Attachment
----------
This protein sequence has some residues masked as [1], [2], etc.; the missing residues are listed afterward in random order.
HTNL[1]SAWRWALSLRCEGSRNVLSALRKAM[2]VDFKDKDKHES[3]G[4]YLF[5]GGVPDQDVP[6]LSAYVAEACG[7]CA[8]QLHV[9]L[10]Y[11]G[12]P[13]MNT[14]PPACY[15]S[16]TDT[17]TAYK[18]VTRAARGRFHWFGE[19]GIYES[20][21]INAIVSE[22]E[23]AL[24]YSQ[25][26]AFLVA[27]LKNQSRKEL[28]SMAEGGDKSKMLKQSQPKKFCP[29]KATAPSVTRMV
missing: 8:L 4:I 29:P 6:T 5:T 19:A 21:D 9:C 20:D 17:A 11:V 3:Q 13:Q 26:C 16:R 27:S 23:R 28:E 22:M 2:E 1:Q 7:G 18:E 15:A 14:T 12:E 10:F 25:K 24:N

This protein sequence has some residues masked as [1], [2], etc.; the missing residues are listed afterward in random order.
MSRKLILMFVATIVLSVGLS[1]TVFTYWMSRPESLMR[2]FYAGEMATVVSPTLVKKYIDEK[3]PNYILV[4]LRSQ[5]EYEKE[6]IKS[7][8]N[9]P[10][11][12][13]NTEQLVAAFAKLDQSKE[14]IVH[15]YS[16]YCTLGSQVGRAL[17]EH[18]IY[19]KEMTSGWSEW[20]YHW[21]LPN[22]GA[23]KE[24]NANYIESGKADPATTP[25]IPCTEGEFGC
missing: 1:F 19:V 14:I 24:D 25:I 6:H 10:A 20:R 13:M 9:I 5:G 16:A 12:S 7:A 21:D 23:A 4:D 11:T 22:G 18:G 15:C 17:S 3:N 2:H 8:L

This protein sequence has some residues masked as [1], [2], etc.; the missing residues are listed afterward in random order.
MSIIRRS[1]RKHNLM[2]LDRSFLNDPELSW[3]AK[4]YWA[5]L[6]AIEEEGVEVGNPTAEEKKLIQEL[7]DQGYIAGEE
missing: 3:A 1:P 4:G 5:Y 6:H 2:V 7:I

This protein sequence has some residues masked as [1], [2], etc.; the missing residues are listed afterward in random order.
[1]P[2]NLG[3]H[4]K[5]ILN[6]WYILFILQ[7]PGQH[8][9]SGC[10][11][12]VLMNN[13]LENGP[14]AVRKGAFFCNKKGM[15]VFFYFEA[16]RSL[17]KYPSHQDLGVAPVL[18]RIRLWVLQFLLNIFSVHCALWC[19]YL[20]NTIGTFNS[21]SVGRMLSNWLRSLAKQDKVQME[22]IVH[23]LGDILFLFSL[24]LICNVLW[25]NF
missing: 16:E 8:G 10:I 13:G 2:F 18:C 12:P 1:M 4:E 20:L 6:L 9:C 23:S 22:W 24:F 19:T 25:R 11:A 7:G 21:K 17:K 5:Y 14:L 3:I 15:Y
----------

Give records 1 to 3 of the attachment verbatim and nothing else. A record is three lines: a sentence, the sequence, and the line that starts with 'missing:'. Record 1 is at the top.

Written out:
This protein sequence has some residues masked as [1], [2], etc.; the missing residues are listed afterward in random order.
HTNL[1]SAWRWALSLRCEGSRNVLSALRKAM[2]VDFKDKDKHES[3]G[4]YLF[5]GGVPDQDVP[6]LSAYVAEACG[7]CA[8]QLHV[9]L[10]Y[11]G[12]P[13]MNT[14]PPACY[15]S[16]TDT[17]TAYK[18]VTRAARGRFHWFGE[19]GIYES[20][21]INAIVSE[22]E[23]AL[24]YSQ[25][26]AFLVA[27]LKNQSRKEL[28]SMAEGGDKSKMLKQSQPKKFCP[29]KATAPSVTRMV
missing: 8:L 4:I 29:P 6:T 5:T 19:A 21:D 9:C 20:D 17:A 11:V 3:Q 13:Q 26:C 16:R 27:S 23:R 28:E 22:M 2:E 1:Q 7:G 18:E 15:A 14:T 12:E 10:F 25:K 24:N

This protein sequence has some residues masked as [1], [2], etc.; the missing residues are listed afterward in random order.
MSRKLILMFVATIVLSVGLS[1]TVFTYWMSRPESLMR[2]FYAGEMATVVSPTLVKKYIDEK[3]PNYILV[4]LRSQ[5]EYEKE[6]IKS[7][8]N[9]P[10][11][12][13]NTEQLVAAFAKLDQSKE[14]IVH[15]YS[16]YCTLGSQVGRAL[17]EH[18]IY[19]KEMTSGWSEW[20]YHW[21]LPN[22]GA[23]KE[24]NANYIESGKADPATTP[25]IPCTEGEFGC
missing: 1:F 19:V 14:I 24:D 25:I 6:H 10:A 20:R 13:M 9:I 5:G 16:A 12:S 7:A 21:D 23:A 4:D 11:T 22:G 18:G 15:C 17:S 3:N 2:H 8:L

This protein sequence has some residues masked as [1], [2], etc.; the missing residues are listed afterward in random order.
MSIIRRS[1]RKHNLM[2]LDRSFLNDPELSW[3]AK[4]YWA[5]L[6]AIEEEGVEVGNPTAEEKKLIQEL[7]DQGYIAGEE
missing: 3:A 1:P 4:G 5:Y 6:H 2:V 7:I